Love & Trash

When I think of love, I think of trash.

I’ve never believed in soul mates, not really. I believe in compatibility and commitment, in choice and work. I believe in the partnership of marriage — two people walking hand in hand not in an attempt to complete each other, but in an attempt to complete a purpose.

I believe these things are easy to forget.

Ken and I are far from romantic. We’re practical, choosing to acknowledge each other in the small daily rhythms of life. Me, the dishes, laundry, errands. Me, the maker of plans. He, the maker of phone calls (hallelujah) and sweeper of floors. He, the fixer of anything/everything broken.

And then there’s trash duty.

With every bag he ties, double knots, slings around his shoulder, I hear I love you.

My prince charming has never ridden in on a white horse wearing a knight’s armor, red rose clenched in his teeth. He arrives donning boxers of the plaid variety, with sometimes socks, and if so, holes. He pads into the kitchen on a Saturday morning, noon-ish, dogs scampering close behind, each of their manes disheveled from dreams.

He might find me grating cheese for our lunch, or feeding Scout pureed avocado, banana, berries. He might find me on the couch during a reading lesson with Bee, or attempting to finish the dining room table jigsaw puzzle in  a few stolen minutes.

He might find me in the sunroom hosting an impromptu dance party, or in the living room yelling about the mess.

But he will find me, and he will say those three lovely words with a peck on the cheek:

Need a break?

And I will sometimes return from those breaks – those rare moments when I sneak away for a luxurious book in bed – to a clean(er) kitchen, an emptied sink.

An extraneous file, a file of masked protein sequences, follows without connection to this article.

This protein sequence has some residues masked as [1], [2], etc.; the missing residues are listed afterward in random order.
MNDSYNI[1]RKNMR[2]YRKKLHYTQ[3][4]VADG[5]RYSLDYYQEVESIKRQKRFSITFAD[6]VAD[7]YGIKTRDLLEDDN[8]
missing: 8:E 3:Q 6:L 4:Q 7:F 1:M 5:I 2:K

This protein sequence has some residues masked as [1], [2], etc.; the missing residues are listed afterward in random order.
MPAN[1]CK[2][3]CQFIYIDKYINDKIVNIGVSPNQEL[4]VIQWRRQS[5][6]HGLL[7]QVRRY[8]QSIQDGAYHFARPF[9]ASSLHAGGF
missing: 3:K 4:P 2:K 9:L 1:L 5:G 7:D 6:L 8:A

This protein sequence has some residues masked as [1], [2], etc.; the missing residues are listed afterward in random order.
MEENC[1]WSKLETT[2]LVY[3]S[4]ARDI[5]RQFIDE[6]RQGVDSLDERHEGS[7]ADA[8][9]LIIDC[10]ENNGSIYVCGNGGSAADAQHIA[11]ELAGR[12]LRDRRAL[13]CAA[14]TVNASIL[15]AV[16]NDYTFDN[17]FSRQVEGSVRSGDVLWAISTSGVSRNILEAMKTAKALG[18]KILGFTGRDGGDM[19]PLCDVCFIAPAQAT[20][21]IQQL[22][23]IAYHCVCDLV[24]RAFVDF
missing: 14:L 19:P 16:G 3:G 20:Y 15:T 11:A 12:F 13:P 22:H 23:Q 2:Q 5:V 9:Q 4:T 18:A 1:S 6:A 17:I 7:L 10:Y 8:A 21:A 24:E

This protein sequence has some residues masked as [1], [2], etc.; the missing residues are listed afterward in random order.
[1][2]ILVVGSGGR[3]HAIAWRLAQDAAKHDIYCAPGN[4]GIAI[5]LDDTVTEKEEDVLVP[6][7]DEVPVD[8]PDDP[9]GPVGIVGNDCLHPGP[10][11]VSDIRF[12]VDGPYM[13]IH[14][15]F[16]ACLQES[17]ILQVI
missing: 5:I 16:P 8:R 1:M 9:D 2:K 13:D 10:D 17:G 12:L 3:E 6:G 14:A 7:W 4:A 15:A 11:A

Glad Kitchen Pro trash bags on the counter, a sure sign that love is in the air.

When I visited India last fall, my new friend spoke of her arranged marriage. It took me twenty years to fall in love with him, she said. I was deeply unhappy for most of those years.

I asked what had changed, what had made her fall in love with him after all that time?

Her answer was simple: I just changed my mind about him, that’s all.

It is hard work to change your mind about someone. It is easy to survey your spouse at their worst and grow resentful. It is easy to watch grand sweeping romantic gestures in the movies, on your Instagram feed, on your neighbor’s front porch and wonder what it’s like to have a love so vibrant, so romantic, so celebratory.

It is easy to stop noticing the one who takes out the trash, and it’s easy to start wishing he’d just bring home flowers every now and then.

Last month, Ken was out of town for a week. When trash night rolled around, I bundled up the kids and we snuck out the back door to the side of the house, hauling bins down the driveway for a morning pick-up.

My knuckles cracked from the cold and as I pulled Scout in closer for warmth, the recycling bin blew over leaving a trail of cardboard, envelopes, paper towels down the street – confetti lost to the wind.

Love is harder than I thought.

Here, then, is what I’m getting at.

To love is to notice. It is to see the one taking out the trash, folding the whites, changing the oil, feeding the baby. It is resist the temptation to allow the division of labor to turn into division of hearts. It is to notice these small, great acts of ordinary service and to hear I love you each and every time.

It is to offer your own great acts of ordinary service and to say it back.

Tonight, as I type this, I hear the familiar rumble of the trash bin wheels echoing from the side of the house, Ken at the helm. It sounds a little like the hooves of a white horse, an armored knight.

It sounds a lot like love.



This is a sponsored conversation written by me on behalf of Glad – all opinions and text are mine. Grab your Kitchen Pro trash bag (53% more bag!) at Target.